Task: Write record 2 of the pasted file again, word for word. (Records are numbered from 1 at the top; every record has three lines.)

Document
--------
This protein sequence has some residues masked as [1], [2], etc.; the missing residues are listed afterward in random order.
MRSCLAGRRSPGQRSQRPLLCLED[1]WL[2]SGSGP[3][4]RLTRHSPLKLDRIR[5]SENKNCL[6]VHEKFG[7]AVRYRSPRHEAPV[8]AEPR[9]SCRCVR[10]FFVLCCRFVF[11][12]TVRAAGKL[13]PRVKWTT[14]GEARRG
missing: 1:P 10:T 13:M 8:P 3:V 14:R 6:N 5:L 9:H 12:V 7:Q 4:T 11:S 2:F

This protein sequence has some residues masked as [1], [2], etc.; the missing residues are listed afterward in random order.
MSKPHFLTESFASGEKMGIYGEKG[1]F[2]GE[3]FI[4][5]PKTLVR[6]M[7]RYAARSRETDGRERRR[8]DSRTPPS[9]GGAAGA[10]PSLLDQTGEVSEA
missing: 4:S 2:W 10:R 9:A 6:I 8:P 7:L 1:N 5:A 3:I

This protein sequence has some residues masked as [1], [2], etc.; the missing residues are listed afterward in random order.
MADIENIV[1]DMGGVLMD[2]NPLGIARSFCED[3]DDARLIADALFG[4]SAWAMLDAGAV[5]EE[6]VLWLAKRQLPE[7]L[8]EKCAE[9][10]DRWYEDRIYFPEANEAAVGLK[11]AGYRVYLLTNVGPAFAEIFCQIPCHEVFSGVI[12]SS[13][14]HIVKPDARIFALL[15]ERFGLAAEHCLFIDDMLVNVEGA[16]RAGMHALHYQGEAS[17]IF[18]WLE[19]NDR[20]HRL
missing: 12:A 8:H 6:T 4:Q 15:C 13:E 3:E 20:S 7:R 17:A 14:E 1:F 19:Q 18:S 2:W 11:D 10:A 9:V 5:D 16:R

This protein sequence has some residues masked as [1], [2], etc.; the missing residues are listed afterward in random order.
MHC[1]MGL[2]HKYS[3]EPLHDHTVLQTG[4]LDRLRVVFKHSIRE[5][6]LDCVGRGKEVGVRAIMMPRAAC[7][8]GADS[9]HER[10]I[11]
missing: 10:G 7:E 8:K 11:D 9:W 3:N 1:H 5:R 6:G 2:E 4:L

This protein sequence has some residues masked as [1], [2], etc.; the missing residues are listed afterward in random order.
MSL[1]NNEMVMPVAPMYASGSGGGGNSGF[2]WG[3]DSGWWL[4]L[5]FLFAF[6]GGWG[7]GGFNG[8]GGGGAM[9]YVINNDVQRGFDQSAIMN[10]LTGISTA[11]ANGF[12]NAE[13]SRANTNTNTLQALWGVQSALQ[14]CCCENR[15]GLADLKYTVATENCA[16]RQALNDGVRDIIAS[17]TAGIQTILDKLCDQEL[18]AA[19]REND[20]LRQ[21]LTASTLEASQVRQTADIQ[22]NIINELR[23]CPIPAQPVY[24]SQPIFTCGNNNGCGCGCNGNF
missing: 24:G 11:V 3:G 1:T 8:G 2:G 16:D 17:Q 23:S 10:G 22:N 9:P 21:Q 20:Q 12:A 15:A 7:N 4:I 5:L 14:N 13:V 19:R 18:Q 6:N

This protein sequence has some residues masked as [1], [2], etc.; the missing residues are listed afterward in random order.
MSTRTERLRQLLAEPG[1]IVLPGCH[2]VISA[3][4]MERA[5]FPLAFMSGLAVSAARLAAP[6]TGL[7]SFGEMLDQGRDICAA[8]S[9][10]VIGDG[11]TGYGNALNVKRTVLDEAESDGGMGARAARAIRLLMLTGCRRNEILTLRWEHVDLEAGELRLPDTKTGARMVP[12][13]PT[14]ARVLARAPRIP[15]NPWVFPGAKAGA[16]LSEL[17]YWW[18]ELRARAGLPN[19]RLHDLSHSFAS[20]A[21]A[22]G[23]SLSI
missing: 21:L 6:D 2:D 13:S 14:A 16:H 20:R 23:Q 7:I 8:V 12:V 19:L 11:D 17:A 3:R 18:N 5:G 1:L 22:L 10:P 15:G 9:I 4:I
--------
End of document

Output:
This protein sequence has some residues masked as [1], [2], etc.; the missing residues are listed afterward in random order.
MSKPHFLTESFASGEKMGIYGEKG[1]F[2]GE[3]FI[4][5]PKTLVR[6]M[7]RYAARSRETDGRERRR[8]DSRTPPS[9]GGAAGA[10]PSLLDQTGEVSEA
missing: 4:S 2:W 10:R 9:A 6:I 8:P 7:L 1:N 5:A 3:I